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Thread: Controlling Tone on Weber F Body Octave

  1. #1

    Default Controlling Tone on Weber F Body Octave

    Hey All -

    Been doing a lot of work lately with a Weber F-Body Octave (Diamondback) and Iím working through getting in control of the normal things that seem to be fairly typical for players like myself who donít do enough Octave work (I play full time on mandolin, Apitius F5) to keep my skills sharp. Mostly this is the result of instinctively playing the octave like a bluegrass Mandolin (which, again, is my full time pursuit) so I get a lot of buzzing for a while until I adjust my right hand playing to be more delicate.

    The one challenging issue Iím having is with the high E string. Iíve got it tuned down to a D (GDAD) and Iím experimenting with that tuning for the first time. Seems that the high string is VERY prone to left hand pressure that has the effect of ďbendingĒ the note every time I hit it. Notice this mostly on the 1st and 2nd fret, but I havenít played much higher up the neck yet. The issue seems to improve (as does buzzing on any other string) when Iím as far up on the fret as possible. But even then, if I happen to press too hard, the note comes off as sour, and itís a terrible result - especially given the highly melodic tunes Iím playing.

    Question is this: is there anything I can do to lessen this, like use a higher gauge string for the E, or even have wider / smoother / more rounded frets installed? Would love to get any pointers from experienced players. Thank you!!
    Apitius Vanguard F5 Custom Mandolin 2019
    Sumi Sullivan F-5 Mandolin 2003
    Weber Diamondback Octave F-Style Mandolin 2014
    Flatiron Cadet ďArmy-NavyĒ Flat Top Mandolin 1987
    Martin HD-28V Guitar 2004

  2. #2
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    Default Re: Controlling Tone on Weber F Body Octave

    I've had similar experience when switching to instruments with lighter strings, like the tenor banjo or an antique mando with extra lights. I can't really speak to your suggestions about technological fixes like frets or string gauges, but I have found that I have to adjust to that instrument overall; much like what you described with your right hand technique. Especially if I haven't played it in a while, I have to "wake myself up" to that instrument. The first few times I played the tenor banjo, the intonation was all over the place and sounded terrible. For me, spending the time to get to know the instrument and working some of that into muscle memory, made a very noticeable difference.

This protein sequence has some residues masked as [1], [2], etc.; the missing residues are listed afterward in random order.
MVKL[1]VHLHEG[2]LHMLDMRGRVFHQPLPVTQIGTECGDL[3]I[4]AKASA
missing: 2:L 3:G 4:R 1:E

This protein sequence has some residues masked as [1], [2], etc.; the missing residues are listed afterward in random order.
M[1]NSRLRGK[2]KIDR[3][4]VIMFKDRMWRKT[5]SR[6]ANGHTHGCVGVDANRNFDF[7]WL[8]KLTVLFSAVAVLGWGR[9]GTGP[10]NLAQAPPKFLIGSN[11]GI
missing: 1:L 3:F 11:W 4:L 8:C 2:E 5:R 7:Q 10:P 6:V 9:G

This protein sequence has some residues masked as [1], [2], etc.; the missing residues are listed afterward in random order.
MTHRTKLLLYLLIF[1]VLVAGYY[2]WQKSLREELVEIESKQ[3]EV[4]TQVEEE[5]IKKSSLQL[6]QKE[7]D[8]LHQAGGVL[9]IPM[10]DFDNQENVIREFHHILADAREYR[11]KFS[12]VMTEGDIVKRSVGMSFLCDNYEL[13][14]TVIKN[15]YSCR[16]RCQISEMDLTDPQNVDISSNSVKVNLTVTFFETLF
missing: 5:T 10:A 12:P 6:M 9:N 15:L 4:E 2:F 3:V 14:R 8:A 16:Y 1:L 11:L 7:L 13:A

3. #3
    flyfishermandolinist Tim F Thornton's Avatar
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    Default Re: Controlling Tone on Weber F Body Octave

    Iíve recently gotten more into Octave Mandolin (back from mandocello) and currently have my Weber mandocello strung with string gauges that make it work as an OM on capo 2 or 3, depending on the amount of tension and resulting sustain/shimmer I want, or if I go go the other way, less tension and less sustain/shimmer but also less stretch for fingering melodies. I canít figure out whether I prefer GDAE or GDAD but I have found a string size for the high strings that supports either the D or E (speaking relative to the capo) for my setup. It would be a different size for yours, but I would say your cheapest and best solution is to just put a slightly heavier pair of strings on the high course. Thereís not much danger in experimenting with heavier or lighter strings so you get the feel and sound you want for each of your courses. If you make major changes to string gauge/tuning there are considerations for the neck and nut of the instrument obviously. Thereís a string tension calculator everyone will recommend that I have used to good effect. I canít remember the name of it right now, but for your purposes itís not enough of a change to have to go to the calculator in my opinion.